>
          > n= 2; F(n)= 17; 17 mod 3 == -1; 17 mod 1 == 0; 17 is prime!
          > n= 3; F(n)= 257; 257 mod 5 == +2; 257 mod 3 == -1; 257 is prime!
          > n= 4; F(n)= 65537; 65537 mod 9 == -1; 65537 mod 7 == +3; 65537 is prime!
          > n= 5; F(n)= 4294967297; F(n) mod 17 == +2; F(n) mod 15 = +2; composite!

          I believe you were trying to say something like this (at least that's what
          your sample calculation suggests):

          If n >= 2 and F(n) = 2^(2^n) + 1. then, if either of the following two
          conditions holds, F(n) is a prime.
          Condition 1: F(n) mod (2^(n-1)+1) == -1
          Condition 2: F(n) mod (2^(n-1)-1) == -1

          > I wish someone had the technical expertise to prove it; it's valid, and
          > I've studied it... trying to come up with a proof.

          > it requires someone as formidable as Lucas, Lehmer, etc. to prove it.
          > examples...

          ... and it takes a few milliseconds in Pari to prove it... wrong.

          Let n = 16. Then, we have
          2^(n-1)+1 = 32769,
          F(n) = 2^(2^16) + 1,
          F(n) mod 32769 = -1.

          Yet, F(n) mod 825753601 = 0, thereby proving compositeness of F(n) (in
          order to avoid nitpickers, note that F(n) > 825753601).

          Myth^H^H^H^HConjecture busted!

          Peter

          --
          [Name] Peter Kosinar [Quote] 2B | ~2B = exp(i*PI) [ICQ] 134813278
        • djbroadhurst
          ... It also fails for n = 256: {if(Mod(2,36986355*2^258+1)^(2^256)+1==0 &&Mod(2,2^255+1)^(2^256)+2==0,print(fail))} fail David
          Message 4 of 6 , Nov 11, 2009
          • 0 Attachment
            --- In primenumbers@yahoogroups.com,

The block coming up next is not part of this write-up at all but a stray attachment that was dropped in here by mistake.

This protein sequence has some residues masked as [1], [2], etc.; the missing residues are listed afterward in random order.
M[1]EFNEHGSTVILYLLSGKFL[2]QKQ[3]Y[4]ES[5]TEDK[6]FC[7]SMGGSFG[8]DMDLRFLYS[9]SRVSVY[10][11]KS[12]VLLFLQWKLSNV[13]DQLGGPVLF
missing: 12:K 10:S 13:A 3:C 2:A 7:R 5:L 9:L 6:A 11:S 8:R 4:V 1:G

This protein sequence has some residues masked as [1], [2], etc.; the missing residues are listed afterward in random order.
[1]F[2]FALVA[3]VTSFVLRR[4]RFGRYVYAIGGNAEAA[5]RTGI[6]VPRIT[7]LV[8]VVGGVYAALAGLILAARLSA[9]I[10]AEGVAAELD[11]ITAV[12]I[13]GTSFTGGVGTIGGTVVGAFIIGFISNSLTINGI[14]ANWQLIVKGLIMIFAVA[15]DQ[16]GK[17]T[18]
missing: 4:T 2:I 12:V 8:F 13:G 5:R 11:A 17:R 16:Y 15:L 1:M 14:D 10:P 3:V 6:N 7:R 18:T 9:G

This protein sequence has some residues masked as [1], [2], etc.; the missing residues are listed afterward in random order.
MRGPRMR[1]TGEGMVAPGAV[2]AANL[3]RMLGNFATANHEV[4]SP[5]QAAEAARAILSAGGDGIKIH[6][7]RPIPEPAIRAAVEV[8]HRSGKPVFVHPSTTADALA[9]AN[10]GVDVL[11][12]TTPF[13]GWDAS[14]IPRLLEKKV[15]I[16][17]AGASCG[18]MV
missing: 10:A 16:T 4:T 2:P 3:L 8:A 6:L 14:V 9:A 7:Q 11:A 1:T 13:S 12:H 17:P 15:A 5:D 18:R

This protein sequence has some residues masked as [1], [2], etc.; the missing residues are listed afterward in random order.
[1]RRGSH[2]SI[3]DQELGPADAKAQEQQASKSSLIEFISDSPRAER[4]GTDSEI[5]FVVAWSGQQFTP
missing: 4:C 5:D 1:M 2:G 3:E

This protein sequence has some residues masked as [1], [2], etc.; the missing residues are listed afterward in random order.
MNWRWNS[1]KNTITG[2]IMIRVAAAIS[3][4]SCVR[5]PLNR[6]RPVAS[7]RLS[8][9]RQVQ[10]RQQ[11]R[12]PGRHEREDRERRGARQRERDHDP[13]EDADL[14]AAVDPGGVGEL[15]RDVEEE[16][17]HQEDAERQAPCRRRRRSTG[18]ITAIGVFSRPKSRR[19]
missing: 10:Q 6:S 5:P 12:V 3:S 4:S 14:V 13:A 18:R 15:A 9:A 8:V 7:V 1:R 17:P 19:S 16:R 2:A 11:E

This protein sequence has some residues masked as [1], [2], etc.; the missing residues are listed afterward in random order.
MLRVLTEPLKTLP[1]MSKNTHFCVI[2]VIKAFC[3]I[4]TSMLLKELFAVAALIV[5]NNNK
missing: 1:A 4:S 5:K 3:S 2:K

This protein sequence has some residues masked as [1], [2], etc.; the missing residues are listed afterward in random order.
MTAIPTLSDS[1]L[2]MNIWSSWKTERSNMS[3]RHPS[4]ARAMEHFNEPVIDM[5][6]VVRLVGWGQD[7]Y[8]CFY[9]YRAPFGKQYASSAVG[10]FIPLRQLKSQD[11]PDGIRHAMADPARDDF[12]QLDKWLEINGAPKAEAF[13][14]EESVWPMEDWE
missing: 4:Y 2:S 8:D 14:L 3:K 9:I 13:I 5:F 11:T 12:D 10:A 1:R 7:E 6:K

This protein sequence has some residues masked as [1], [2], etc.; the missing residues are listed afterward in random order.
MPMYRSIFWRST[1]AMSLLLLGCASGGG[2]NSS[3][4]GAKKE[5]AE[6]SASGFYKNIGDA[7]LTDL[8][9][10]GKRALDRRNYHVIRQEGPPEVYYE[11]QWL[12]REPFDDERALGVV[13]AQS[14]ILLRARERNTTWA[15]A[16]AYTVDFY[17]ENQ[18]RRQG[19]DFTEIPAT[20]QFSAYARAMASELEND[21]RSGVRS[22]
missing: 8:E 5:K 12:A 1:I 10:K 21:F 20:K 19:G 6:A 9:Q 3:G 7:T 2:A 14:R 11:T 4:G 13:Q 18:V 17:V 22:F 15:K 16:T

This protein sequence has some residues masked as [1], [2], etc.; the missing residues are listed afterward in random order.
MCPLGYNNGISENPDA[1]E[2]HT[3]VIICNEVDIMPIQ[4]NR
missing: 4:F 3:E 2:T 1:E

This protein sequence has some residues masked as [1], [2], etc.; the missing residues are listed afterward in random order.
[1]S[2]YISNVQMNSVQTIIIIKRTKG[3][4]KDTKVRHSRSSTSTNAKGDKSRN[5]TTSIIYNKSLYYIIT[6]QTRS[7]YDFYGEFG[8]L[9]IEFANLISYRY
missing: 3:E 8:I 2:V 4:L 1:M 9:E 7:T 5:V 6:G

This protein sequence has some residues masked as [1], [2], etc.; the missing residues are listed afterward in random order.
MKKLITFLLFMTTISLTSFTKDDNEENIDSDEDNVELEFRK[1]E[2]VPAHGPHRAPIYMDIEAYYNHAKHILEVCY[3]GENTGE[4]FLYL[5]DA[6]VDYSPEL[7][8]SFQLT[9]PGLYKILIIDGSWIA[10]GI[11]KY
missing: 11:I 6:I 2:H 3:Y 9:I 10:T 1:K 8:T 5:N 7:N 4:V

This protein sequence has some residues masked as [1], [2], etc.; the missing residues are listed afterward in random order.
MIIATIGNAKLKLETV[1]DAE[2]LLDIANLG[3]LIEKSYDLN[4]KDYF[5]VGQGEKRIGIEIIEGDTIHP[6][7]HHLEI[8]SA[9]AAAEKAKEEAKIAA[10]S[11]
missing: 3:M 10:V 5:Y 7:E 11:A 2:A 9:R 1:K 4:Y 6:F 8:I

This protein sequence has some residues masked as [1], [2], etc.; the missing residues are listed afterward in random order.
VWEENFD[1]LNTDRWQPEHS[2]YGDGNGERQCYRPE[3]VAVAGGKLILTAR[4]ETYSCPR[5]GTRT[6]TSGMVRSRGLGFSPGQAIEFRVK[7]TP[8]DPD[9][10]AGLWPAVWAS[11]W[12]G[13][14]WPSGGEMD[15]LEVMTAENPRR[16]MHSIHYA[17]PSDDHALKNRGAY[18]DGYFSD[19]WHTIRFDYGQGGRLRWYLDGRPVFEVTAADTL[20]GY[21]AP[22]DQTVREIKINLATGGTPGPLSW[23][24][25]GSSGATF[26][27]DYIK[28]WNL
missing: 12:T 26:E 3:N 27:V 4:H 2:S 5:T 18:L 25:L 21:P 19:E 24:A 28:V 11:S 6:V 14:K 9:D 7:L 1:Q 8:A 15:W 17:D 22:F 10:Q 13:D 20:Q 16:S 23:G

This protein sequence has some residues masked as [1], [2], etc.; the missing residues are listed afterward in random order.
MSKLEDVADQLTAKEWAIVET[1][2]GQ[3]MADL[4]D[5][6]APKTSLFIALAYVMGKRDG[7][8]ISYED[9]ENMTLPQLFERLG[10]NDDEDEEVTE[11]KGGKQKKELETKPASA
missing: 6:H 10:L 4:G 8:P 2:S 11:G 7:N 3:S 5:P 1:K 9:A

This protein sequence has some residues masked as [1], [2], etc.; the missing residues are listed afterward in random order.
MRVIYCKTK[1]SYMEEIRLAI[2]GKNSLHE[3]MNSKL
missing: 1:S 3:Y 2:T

Jack Brennen <jfb@...> wrote:

            > A couple of easy counterexamples can be found,
            > for n = 16 and n = 36

            It also fails for n = 256:

            {if(Mod(2,36986355*2^258+1)^(2^256)+1==0
            &&Mod(2,2^255+1)^(2^256)+2==0,print(fail))}
            fail

            David
          • Bill Bouris
            whoa, I got a lot of responses!; didn t have time to look at any of them. I made the correction to the typo earlier, but sent the e-mail to myself; this proof
            Message 5 of 6 , Nov 12, 2009
            • 0 Attachment
              whoa, I got a lot of responses!; didn't have time to look at any of them.
              I made the correction to the typo earlier, but sent the e-mail to myself;
              this proof makes it rock solid with the typo displayed and supplying the
              proof... hope no one's mad; do you like it PROFESSOR Caldwell ??? your
              website is immense if nothing else... done with maths for a while...


              Professor Caldwell, et. al.

              I couldn't resist... here's my idea for proof:


              theorem: iff F(n)== -1 mod (2^(n-1) +1), then F(n) is prime!


              if F(n)== -1 mod (r +1), then r= 2^h >1 and (r+1)*b= F(n) +1;

              so, if (r +1)*b = 2^(2^n)+2, then b must equal 2; so, r +1=

              2^(2^n-1) +1 implies... 2^h= 2^(2^n -1) implies... h= 2^n -1;

              and if 2^n is replaced by n, then 2^n -1 is rel. prime to n-1.

              now, (2^(n-1) +1) is mutually exclusive with (2^(2^n -1) +1),

              and thus, if both modulators produce the same result, then

              iff F(n)== -1 mod (2^(n-1) +1), then F(n) is prime; the other